Local inventory ads (LIAs) were launched in 2014, with the aim of helping retailers drive more traffic into their physical stores after a decline in how much Google was able to charge for clicks.  This was because advertisers steered away from mobile-friendly ads, sceptical of spending money on mobile advertising when a user was more likely to enter a store to purchase.

With the launch of LIAs came the ability to target ads based on location and product availability. This means that when a user searches for an item, the retailer’s ad pops up with a product to march the search query, along with stock information and where the nearest store is.

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Source: Google

The result?

According to Sears Outlet, which trialled the ads (Google wrote a case study about the test), it was a positive outcome. The team recorded some of the following results:

  • Boosted store visit rate by 122%
  • Increased CTR by 16%
  • Higher return on ad spend (ROAS) than other offline marketing

These are pretty impressive outcomes for retailers which predominantly rely on instore sales, and local inventory ads are definitely a strong alternative for businesses which know a mobile strategy may not be the most efficient investment (both financially and time-wise).

So what’s new?

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Source: Google

This quarter, Google has launched its new local inventory ads formats, which are currently live in the UK, Germany, France, US, Australia and Japan. The updates include the following formats, illustrated in the image above:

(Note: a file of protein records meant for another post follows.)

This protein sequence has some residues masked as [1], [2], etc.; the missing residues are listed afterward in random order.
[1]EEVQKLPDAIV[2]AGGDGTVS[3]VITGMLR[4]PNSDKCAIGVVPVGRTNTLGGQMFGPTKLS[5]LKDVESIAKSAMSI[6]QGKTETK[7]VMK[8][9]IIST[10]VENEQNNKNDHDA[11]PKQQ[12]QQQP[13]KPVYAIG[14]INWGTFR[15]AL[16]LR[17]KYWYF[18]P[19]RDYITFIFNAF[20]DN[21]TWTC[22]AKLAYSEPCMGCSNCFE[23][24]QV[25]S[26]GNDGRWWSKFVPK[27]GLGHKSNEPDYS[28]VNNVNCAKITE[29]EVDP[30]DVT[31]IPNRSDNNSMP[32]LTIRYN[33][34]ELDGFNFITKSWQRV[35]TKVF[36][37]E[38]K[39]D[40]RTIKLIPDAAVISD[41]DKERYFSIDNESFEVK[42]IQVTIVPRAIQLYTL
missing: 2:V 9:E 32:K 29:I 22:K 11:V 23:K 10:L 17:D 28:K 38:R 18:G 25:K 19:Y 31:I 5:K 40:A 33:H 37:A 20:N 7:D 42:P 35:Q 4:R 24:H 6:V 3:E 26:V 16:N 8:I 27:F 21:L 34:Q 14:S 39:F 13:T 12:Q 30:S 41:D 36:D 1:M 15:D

1. Top banners on mobile
  2. LIA slot at the end of the shopping carousel
  3. Local intent queries format – this is only available in English at present
  4. Local filter on the Shopping property

The updates take into account some of the more current search trends, and Google states that local inventory ads are prioritised in the auction for two and three. This gives the retailers, which know customers are more likely to purchase in a physical store, a better chance of standing out in the landscape. Driving users to a physical store still remains one of the main-value propositions from the new formats. Although these may seem like relatively small changes, the impact of the new formats should give those retailers much wider exposure and, essentially, the chance to compete more effectively to achieve greater results.

Are your customers are more likely to purchase in-store? Are you using LIAs? Let us know your thoughts on the new local inventory ads formats via Twitter by getting in touch with @rocketmill.